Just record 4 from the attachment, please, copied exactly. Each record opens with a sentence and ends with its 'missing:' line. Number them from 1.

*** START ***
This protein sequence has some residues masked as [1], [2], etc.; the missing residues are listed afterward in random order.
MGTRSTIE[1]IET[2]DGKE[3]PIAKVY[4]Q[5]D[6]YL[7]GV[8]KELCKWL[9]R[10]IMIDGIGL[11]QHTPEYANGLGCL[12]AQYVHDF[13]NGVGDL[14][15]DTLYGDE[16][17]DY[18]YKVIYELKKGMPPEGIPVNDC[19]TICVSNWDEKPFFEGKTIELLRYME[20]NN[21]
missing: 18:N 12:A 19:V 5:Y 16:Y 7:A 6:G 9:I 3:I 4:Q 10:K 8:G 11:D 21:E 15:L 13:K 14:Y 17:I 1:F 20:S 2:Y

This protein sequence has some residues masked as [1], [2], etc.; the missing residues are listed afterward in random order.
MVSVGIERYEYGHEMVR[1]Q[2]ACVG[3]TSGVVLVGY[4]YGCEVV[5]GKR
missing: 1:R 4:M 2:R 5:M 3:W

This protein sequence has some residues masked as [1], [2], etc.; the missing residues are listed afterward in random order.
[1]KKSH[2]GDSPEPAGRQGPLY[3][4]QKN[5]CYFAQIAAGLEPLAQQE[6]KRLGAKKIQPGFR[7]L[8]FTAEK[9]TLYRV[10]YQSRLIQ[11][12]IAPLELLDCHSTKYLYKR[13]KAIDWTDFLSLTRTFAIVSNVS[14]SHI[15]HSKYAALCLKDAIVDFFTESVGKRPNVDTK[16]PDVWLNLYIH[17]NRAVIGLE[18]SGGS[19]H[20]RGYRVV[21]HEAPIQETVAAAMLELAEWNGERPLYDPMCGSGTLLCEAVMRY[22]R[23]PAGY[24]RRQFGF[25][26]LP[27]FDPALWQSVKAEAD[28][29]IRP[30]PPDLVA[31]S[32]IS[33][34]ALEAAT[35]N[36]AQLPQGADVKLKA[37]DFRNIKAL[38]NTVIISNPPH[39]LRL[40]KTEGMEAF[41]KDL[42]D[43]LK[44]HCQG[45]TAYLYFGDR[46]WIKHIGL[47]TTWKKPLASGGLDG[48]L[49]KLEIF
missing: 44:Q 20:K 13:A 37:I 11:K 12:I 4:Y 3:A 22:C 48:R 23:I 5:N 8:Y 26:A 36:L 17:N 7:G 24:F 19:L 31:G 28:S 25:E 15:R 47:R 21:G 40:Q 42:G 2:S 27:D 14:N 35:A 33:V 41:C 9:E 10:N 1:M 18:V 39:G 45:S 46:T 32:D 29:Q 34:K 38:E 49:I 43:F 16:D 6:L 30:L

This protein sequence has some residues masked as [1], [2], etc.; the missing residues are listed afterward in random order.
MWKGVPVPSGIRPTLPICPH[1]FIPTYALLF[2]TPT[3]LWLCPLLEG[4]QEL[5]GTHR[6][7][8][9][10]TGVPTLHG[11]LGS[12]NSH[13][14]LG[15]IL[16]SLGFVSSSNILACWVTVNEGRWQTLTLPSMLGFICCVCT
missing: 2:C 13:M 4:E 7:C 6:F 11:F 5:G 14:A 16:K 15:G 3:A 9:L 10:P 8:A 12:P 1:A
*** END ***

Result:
This protein sequence has some residues masked as [1], [2], etc.; the missing residues are listed afterward in random order.
MWKGVPVPSGIRPTLPICPH[1]FIPTYALLF[2]TPT[3]LWLCPLLEG[4]QEL[5]GTHR[6][7][8][9][10]TGVPTLHG[11]LGS[12]NSH[13][14]LG[15]IL[16]SLGFVSSSNILACWVTVNEGRWQTLTLPSMLGFICCVCT
missing: 2:C 13:M 4:E 7:C 6:F 11:F 5:G 14:A 16:K 15:G 3:A 9:L 10:P 8:A 12:P 1:A